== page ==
Our school at UIC is in Mortimer Street, just off Regent Street in the centre of London. When we think about central London, we generally imagine two parts; The West End and The City. We are in the West End, that’s where the theatres, museums, opera houses, cinemas, restaurants and fashion shops are. The City, the older part of London, is the banking and financial district.
So, the West End is the fun bit and a lot of the roads were laid out in the late seventeenth century when England reintroduced the monarchy ( having a king) after 10 years of rule by parliament. Parliament more or less made fun against the law; even football was banned! When the king, Charles II, came back, the country and the king himself were determined to have fun. Music, dancing and art were back.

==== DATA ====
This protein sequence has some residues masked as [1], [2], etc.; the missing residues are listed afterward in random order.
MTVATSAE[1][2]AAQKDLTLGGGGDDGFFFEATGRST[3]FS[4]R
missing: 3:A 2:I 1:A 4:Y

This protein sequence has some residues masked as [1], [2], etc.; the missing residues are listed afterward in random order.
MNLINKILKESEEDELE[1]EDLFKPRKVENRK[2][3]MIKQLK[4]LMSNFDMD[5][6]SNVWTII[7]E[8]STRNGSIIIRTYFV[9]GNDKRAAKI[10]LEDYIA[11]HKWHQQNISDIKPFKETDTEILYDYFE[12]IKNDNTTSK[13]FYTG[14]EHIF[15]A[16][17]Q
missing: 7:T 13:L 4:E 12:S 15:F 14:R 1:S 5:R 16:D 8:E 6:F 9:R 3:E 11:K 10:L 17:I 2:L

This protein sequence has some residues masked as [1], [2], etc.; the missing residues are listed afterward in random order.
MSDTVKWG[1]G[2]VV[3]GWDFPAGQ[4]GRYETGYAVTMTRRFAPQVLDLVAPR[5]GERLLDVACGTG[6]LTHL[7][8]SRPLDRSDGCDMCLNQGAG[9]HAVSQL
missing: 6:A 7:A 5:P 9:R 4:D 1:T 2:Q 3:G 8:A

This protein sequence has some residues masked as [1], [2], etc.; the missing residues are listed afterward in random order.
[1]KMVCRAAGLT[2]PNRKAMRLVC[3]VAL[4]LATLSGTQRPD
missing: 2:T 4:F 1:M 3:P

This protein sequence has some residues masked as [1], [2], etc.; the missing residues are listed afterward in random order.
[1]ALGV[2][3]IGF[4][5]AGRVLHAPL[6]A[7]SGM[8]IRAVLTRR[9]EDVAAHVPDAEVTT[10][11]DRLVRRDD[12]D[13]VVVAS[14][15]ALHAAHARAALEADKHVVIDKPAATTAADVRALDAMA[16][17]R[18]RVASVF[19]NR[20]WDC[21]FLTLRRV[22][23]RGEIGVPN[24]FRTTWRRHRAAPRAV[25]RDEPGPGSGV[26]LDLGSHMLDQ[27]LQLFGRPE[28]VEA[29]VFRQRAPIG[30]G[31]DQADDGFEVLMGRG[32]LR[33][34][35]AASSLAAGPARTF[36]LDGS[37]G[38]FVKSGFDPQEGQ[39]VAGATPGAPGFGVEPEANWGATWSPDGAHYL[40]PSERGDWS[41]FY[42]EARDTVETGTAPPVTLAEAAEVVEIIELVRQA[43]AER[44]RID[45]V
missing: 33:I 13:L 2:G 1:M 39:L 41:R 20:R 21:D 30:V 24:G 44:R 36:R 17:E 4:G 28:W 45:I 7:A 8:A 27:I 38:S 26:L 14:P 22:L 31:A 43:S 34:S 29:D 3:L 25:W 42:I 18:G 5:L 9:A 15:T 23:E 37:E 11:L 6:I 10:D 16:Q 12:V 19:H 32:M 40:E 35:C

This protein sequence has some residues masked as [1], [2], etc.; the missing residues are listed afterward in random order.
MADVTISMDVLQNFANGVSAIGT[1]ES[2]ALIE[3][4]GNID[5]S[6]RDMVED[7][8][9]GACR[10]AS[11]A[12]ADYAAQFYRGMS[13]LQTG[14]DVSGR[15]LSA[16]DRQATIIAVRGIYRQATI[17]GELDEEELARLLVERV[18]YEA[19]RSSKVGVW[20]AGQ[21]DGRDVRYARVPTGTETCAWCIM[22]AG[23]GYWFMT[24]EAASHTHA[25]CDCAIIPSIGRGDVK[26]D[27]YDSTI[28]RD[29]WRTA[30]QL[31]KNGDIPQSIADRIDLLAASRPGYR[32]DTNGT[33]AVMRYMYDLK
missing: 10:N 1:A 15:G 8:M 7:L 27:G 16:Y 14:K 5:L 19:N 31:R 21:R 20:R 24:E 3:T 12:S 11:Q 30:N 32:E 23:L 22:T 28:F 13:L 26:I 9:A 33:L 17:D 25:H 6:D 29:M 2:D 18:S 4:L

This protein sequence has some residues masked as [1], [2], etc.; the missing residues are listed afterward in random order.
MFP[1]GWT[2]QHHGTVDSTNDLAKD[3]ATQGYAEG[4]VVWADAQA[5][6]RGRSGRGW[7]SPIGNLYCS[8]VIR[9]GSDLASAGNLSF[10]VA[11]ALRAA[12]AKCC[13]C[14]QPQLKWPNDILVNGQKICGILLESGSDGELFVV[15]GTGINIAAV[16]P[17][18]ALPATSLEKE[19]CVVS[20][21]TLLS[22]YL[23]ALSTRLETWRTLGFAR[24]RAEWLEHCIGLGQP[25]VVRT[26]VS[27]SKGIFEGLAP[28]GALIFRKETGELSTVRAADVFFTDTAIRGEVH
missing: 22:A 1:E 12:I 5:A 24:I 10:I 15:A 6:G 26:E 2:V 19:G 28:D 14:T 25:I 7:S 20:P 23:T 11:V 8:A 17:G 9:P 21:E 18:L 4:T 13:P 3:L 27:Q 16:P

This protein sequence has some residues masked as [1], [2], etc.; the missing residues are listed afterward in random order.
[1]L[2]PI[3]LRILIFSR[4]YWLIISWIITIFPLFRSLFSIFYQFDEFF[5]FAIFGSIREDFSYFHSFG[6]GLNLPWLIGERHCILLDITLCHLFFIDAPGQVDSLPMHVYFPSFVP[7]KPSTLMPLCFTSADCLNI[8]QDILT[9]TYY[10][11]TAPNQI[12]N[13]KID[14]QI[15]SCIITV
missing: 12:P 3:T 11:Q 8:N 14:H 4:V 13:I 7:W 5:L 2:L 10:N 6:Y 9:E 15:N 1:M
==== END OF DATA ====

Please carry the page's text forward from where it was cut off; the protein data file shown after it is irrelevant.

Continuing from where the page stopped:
Many of the great families and rich merchants and bankers wanted to have houses around here as well as their big country house.
Mortimer Street was named after the earls of March in East Anglia whose family name was Mortimer. They were a very powerful family in the court of the kings through to about 1800 and were rewarded for their loyal service with the name of this street.
However, at one time the Mortimer family could have taken the throne and become Kings of England. In 1385, Mortimer was named the heir to the throne ( next king) after the present king; Richard II who had no children. Unfortunately, Mortimer died in 1398 and his son was only 6. The next year Richard II was pushed off the throne by a rival who became Henry IV.
So the son was kept prisoner in a country house by the new king but treated well. Then, in 1405, he was liberated by his uncle who raised an army against Henry IV. They lost. The boy went back to his very comfortable prison but he became friends with the King’s son and later fought with him in his many battles against the French.
So, next time you’re in London, remember there’s a story for every street.